Perceptual Boundaries: Helping You See Better But Making You Think Less
Four studies demonstrated that adding a perceptual frame (or boundary) around a stimulus improves visual processing of the object but interferes with verbal processing of the object. Building on research suggesting that visual processing relies on narrowing of attention whereas verbal processing relies on elaboration, we proposed that the salience of a perceptual boundary can narrow attention. As a consequence, narrowed attention results in increased perceptual fluency towards a visual stimulus, making it appear more eye-catching and attractive and improving its evaluation. However, when the target object is verbal in nature, then a salient perceptual boundary can constrain elaboration and interfere with ease of understanding, making the target appear less fluent conceptually.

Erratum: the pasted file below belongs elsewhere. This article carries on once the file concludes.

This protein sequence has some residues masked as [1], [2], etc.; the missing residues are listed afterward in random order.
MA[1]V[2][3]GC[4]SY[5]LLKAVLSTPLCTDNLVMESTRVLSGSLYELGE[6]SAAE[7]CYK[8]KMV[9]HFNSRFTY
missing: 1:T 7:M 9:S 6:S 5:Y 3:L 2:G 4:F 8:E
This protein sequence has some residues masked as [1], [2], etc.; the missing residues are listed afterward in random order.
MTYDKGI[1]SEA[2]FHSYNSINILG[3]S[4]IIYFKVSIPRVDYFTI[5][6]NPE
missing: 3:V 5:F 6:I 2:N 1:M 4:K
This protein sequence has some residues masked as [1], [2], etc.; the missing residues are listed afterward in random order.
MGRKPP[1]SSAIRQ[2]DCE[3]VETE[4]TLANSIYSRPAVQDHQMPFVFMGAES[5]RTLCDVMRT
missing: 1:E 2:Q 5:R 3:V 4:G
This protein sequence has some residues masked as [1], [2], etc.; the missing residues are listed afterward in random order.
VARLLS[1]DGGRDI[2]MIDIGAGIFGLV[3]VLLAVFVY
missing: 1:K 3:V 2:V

Yan Zhang and Aparna A. Labroo (2009) ,"Perceptual Boundaries: Helping You See Better But Making You Think Less", in NA - Advances in Consumer Research Volume 36, eds. Ann L. McGill and Sharon Shavitt, Duluth, MN : Association for Consumer Research, Pages: 79-81.
Yan Zhang , University of Chicago, USA
Aparna A. Labroo, University of Chicago, USA
NA - Advances in Consumer Research Volume 36 | 2009
N2. The Devil Wears FAKE Prada: Dual Envy Theory Explains Why Consumers Intend to Purchase Non-Deceptive Luxury Counterfeits
Tanvi Gupta, Indian Institute of Management Bangalore
Preeti Krishnan Lyndem, Indian Institute of Management Bangalore
I11. Self-Presentation in the Mating Market: The Influence of Gender and Sexual Orientation on Profiles on Tinder and Grindr
Chaim Kuhnreich, Concordia University, Canada
Lilian Carvalho, FGV/EAESP
Gad Saad, Concordia University, Canada
Data-Driven Computational Brand Perception
Sudeep Bhatia, University of Pennsylvania, USA
Christopher Olivola, Carnegie Mellon University, USA